Ahrida Synagogue Of Istanbul

  • Address: Istanbul, AyvansarayMh., 34087 Fatih/İstanbul, Turkey
  • Phone: +90-2125234729
  • Ticket Price: Free
  • Time Required: 01:30 Hrs
  • Tags: Religious Site, Historical Site, Family And Kids, Synagogue

Ahrida Synagogue Of Istanbul - Review

The Ahrida Synagogue claims to be one of the oldest synagogues in Istanbul. Located in the Jewish quarter of the city, this synagogue was built by Romaniotes who were basically the Greek Jews. As per the historic records, the Romaniotes of Istanbul became assimilated into the Sephardic culture and adopted the Sephardic liturgy as well as the language of the Sephardim, Judesmo. Renovated in 1992, this synagogue has attracted the attention of many a tourist who are interested in the history of Ottoman empire and Jews in Istanbul. 

Ahrida Synagogue Of Istanbul Information

  • To gain access to the synagogue you must apply in advance to the office of the Chief Rabbi in Istanbul.

Ahrida Synagogue Of Istanbul Ticket Prices

  • Free entry.

How To reach Ahrida Synagogue Of Istanbul by Public Transport

  • By Light Train station: Edirnekapi

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TripHobo Highlights for Ahrida Synagogue Of Istanbul

  • Ahrida Synagogue Of Istanbul Address: Istanbul, AyvansarayMh., 34087 Fatih/İstanbul, Turkey
  • Ahrida Synagogue Of Istanbul Contact Number: +90-2125234729
  • Ahrida Synagogue Of Istanbul Price: Free
  • Time required to visit Ahrida Synagogue Of Istanbul: 01:30 Hrs
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Things to Know Before Visiting Ahrida Synagogue Of Istanbul

  • 0.45% of people who visit Istanbul include Ahrida Synagogue Of Istanbul in their plan

  • 95% of people start their Ahrida Synagogue Of Istanbul visit around 1 PM - 2 PM

  • People usually take around 1 Hr 30 Minutes to see Ahrida Synagogue Of Istanbul

Thursday and Sunday

95% of people prefer to travel by car while visiting Ahrida Synagogue Of Istanbul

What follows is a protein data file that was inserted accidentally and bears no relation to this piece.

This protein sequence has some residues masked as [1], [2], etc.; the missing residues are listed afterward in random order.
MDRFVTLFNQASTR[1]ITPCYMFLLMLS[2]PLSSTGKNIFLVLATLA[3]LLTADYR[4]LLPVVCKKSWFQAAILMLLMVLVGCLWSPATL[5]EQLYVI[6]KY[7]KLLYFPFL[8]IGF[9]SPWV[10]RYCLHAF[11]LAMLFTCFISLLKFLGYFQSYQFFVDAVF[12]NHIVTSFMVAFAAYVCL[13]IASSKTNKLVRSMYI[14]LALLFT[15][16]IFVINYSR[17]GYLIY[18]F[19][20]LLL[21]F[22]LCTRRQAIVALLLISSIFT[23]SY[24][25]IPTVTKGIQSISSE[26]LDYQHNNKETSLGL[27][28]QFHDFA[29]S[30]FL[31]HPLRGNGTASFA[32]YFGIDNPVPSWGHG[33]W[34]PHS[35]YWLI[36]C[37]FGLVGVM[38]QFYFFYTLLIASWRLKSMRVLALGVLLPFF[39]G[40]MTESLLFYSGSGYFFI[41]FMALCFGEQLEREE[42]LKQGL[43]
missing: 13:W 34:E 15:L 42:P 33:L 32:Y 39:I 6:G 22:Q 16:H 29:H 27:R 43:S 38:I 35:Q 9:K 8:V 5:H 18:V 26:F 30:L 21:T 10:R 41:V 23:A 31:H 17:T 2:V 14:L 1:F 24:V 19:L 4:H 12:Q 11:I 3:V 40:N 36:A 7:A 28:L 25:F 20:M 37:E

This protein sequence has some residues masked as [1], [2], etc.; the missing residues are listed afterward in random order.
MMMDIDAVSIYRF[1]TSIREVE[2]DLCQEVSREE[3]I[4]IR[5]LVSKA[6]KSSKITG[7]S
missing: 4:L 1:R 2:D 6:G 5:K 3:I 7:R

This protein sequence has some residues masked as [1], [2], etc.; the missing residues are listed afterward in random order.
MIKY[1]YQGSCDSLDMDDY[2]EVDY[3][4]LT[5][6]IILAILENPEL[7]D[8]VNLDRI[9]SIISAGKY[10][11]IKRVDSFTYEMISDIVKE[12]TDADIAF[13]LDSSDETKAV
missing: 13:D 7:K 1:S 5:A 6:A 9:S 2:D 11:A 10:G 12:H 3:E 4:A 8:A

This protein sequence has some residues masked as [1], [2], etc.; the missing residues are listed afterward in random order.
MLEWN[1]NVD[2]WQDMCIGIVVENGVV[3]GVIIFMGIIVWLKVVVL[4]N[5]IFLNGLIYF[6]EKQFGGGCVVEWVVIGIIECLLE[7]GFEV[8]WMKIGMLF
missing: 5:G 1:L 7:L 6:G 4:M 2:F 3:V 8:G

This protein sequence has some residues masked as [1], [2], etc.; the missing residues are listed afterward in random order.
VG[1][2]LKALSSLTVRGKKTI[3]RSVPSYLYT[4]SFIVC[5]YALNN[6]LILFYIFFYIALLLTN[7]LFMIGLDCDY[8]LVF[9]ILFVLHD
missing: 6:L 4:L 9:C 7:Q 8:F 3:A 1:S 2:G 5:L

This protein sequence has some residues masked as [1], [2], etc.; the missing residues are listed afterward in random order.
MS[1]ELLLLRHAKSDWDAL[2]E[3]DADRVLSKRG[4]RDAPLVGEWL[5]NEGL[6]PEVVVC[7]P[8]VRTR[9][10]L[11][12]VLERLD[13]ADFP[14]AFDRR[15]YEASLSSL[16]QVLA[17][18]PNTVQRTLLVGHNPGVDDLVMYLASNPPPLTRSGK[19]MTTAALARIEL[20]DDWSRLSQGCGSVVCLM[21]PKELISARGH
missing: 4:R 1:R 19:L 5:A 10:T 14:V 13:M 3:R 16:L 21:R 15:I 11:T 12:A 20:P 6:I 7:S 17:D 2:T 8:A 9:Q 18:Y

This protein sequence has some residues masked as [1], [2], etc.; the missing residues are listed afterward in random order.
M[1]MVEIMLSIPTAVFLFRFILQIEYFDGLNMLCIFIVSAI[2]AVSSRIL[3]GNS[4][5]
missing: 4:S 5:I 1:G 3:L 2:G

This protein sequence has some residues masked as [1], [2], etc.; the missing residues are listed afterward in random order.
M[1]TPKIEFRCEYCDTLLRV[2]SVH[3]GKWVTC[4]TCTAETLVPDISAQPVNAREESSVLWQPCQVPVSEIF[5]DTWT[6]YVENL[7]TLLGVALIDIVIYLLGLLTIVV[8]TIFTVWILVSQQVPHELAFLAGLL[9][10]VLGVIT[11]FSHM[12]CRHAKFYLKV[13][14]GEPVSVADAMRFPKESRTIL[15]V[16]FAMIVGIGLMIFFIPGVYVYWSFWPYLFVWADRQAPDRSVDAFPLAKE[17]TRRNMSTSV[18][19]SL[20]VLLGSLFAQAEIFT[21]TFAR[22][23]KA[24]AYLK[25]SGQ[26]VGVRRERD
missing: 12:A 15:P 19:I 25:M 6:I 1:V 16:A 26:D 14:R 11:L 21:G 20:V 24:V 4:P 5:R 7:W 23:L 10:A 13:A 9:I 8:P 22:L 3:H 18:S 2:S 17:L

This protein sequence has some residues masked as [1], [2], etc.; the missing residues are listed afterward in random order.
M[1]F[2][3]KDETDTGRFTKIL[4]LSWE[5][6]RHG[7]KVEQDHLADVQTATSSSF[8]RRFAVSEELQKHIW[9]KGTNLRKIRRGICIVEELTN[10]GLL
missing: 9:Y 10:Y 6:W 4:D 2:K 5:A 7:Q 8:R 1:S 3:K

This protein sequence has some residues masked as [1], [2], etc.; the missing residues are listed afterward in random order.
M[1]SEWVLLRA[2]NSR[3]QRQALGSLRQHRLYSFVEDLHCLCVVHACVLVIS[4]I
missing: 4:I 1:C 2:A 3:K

People normally club together Asiyan Museum and Istanbul Postal Museum while planning their visit to Ahrida Synagogue Of Istanbul.

* The facts given above are based on traveler data on TripHobo and might vary from the actual figures

Ahrida Synagogue Of Istanbul Trips

Ahrida Synagogue Of Istanbul, Istanbul Reviews

  • One of the oldest synagogues in Istanbul. Unfortunately we weren’t able to reach anyone via the number and the people we met at the entrance coincidentally told us that we need prior permission from the chief rabbinate, even though the number that they gave us didn’t work. Still giving a 5 star review because I’m certain that the inside is incredibly beautiful and that the building is an important part of Istanbul’s multicultural urban fabric.

  • This synagogue, one of the two remaining oldest synagogues in Balat, was originally built as two separate synagogues by Romaniote Jews (Jews of the Byzantine Empire who lived in Constantinople and elsewhere long before the arrival of the Sephardim) in c. 1460, and was later used by Sephardi Jews who came from Spain via the Macedonian city of Ohrid (Ochrid). “Ahrida” is one of the two names being used by Greeks for “Ohrid.” The two groups were finally mixed, with Sephardic culture being the predominant culture now in Istanbul, so that the liturgy was being performed in the Sephardic style. The congregations were combined into one larger space (seating 500) in the 1860s. Throughout its history, this synagogue has been restored many times. After the most recent restoration, which was done in 1992 by the Quincentennial Foundation, the synagogue was open to the public for worship. The tevah (bimah) is shaped like the prow of a ship. According to legend, this structure is a fragment of Noah’s ark, or represents the boats that brought the Sephardi Jews on their journey from Spain to Istanbul. by Wikipedia

  • I've been reading comments and one of the commenters gave the synagogue a poor review because they wouldn't let Muslims in. It's simply not true. I went with a guide last week, who was born Muslim, and they allowed us in, but not without having faxed our passports in prior to the visit. Read the news! 2003 attack at One synagogue. Another attack at the same synagogue in summer 2017. Can anyone blame them for being cautious about who they let in. Most certainly not! Maybe think before you post such a negative review.

  • Good nice

  • Interesting

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